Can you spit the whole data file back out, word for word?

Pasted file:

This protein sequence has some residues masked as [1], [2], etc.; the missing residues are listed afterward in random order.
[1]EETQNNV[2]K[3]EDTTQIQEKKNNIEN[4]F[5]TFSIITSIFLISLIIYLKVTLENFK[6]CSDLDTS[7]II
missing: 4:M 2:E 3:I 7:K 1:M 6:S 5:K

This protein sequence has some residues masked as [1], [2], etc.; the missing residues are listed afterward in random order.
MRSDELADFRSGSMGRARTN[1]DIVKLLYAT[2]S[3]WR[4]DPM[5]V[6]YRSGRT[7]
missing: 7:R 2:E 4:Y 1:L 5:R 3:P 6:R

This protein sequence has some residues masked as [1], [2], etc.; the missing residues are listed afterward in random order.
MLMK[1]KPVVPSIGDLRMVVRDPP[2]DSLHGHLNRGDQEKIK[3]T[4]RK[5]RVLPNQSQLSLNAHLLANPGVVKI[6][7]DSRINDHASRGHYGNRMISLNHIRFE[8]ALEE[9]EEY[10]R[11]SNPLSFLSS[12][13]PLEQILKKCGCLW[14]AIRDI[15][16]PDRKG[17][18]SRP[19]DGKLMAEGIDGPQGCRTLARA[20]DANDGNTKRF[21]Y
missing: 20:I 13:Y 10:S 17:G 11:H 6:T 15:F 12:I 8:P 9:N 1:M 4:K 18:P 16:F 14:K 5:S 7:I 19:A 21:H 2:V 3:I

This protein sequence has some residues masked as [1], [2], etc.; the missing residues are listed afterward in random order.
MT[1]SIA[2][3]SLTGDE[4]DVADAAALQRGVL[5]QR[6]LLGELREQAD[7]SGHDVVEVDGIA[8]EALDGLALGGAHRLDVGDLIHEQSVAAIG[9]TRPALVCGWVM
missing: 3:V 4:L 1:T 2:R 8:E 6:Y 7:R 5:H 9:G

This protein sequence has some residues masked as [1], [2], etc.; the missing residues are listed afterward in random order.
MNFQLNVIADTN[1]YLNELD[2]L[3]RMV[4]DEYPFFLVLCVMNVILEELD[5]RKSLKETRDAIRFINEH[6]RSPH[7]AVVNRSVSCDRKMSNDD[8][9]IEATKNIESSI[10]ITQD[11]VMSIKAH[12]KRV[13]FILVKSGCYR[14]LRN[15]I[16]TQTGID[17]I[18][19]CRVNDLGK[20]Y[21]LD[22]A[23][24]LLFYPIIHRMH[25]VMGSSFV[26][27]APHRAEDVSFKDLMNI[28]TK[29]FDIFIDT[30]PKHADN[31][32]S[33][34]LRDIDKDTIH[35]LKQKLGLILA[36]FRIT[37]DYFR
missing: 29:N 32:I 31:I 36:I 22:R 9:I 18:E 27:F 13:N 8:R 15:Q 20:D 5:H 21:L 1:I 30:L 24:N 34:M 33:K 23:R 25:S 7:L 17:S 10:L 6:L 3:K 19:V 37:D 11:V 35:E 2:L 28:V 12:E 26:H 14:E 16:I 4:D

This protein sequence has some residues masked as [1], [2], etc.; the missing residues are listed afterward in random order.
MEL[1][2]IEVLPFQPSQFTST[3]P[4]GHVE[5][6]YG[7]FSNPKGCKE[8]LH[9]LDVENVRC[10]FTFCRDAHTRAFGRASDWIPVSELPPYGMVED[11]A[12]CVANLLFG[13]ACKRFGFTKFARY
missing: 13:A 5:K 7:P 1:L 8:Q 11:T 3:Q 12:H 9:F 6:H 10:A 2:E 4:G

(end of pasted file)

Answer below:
This protein sequence has some residues masked as [1], [2], etc.; the missing residues are listed afterward in random order.
[1]EETQNNV[2]K[3]EDTTQIQEKKNNIEN[4]F[5]TFSIITSIFLISLIIYLKVTLENFK[6]CSDLDTS[7]II
missing: 4:M 2:E 3:I 7:K 1:M 6:S 5:K

This protein sequence has some residues masked as [1], [2], etc.; the missing residues are listed afterward in random order.
MRSDELADFRSGSMGRARTN[1]DIVKLLYAT[2]S[3]WR[4]DPM[5]V[6]YRSGRT[7]
missing: 7:R 2:E 4:Y 1:L 5:R 3:P 6:R

This protein sequence has some residues masked as [1], [2], etc.; the missing residues are listed afterward in random order.
MLMK[1]KPVVPSIGDLRMVVRDPP[2]DSLHGHLNRGDQEKIK[3]T[4]RK[5]RVLPNQSQLSLNAHLLANPGVVKI[6][7]DSRINDHASRGHYGNRMISLNHIRFE[8]ALEE[9]EEY[10]R[11]SNPLSFLSS[12][13]PLEQILKKCGCLW[14]AIRDI[15][16]PDRKG[17][18]SRP[19]DGKLMAEGIDGPQGCRTLARA[20]DANDGNTKRF[21]Y
missing: 20:I 13:Y 10:S 17:G 11:H 6:T 15:F 12:I 8:P 9:N 1:M 4:K 18:P 16:F 14:K 5:S 7:I 19:A 21:H 2:V 3:I

This protein sequence has some residues masked as [1], [2], etc.; the missing residues are listed afterward in random order.
MT[1]SIA[2][3]SLTGDE[4]DVADAAALQRGVL[5]QR[6]LLGELREQAD[7]SGHDVVEVDGIA[8]EALDGLALGGAHRLDVGDLIHEQSVAAIG[9]TRPALVCGWVM
missing: 3:V 4:L 1:T 2:R 8:E 6:Y 7:R 5:H 9:G

This protein sequence has some residues masked as [1], [2], etc.; the missing residues are listed afterward in random order.
MNFQLNVIADTN[1]YLNELD[2]L[3]RMV[4]DEYPFFLVLCVMNVILEELD[5]RKSLKETRDAIRFINEH[6]RSPH[7]AVVNRSVSCDRKMSNDD[8][9]IEATKNIESSI[10]ITQD[11]VMSIKAH[12]KRV[13]FILVKSGCYR[14]LRN[15]I[16]TQTGID[17]I[18][19]CRVNDLGK[20]Y[21]LD[22]A[23][24]LLFYPIIHRMH[25]VMGSSFV[26][27]APHRAEDVSFKDLMNI[28]TK[29]FDIFIDT[30]PKHADN[31][32]S[33][34]LRDIDKDTIH[35]LKQKLGLILA[36]FRIT[37]DYFR
missing: 29:N 32:I 31:I 36:I 22:R 9:I 18:E 27:F 13:N 8:R 15:Q 20:D 5:H 21:L 1:I 30:L 24:N 34:M 33:K 23:R 25:S 7:L 17:S 10:L 6:L 3:K 19:V 37:D 11:V 35:E 2:L 28:V 12:E 26:H 14:E 16:I 4:D

This protein sequence has some residues masked as [1], [2], etc.; the missing residues are listed afterward in random order.
MEL[1][2]IEVLPFQPSQFTST[3]P[4]GHVE[5][6]YG[7]FSNPKGCKE[8]LH[9]LDVENVRC[10]FTFCRDAHTRAFGRASDWIPVSELPPYGMVED[11]A[12]CVANLLFG[13]ACKRFGFTKFARY
missing: 13:A 5:K 7:P 1:L 8:Q 11:T 3:Q 12:H 9:F 6:H 10:A 2:E 4:G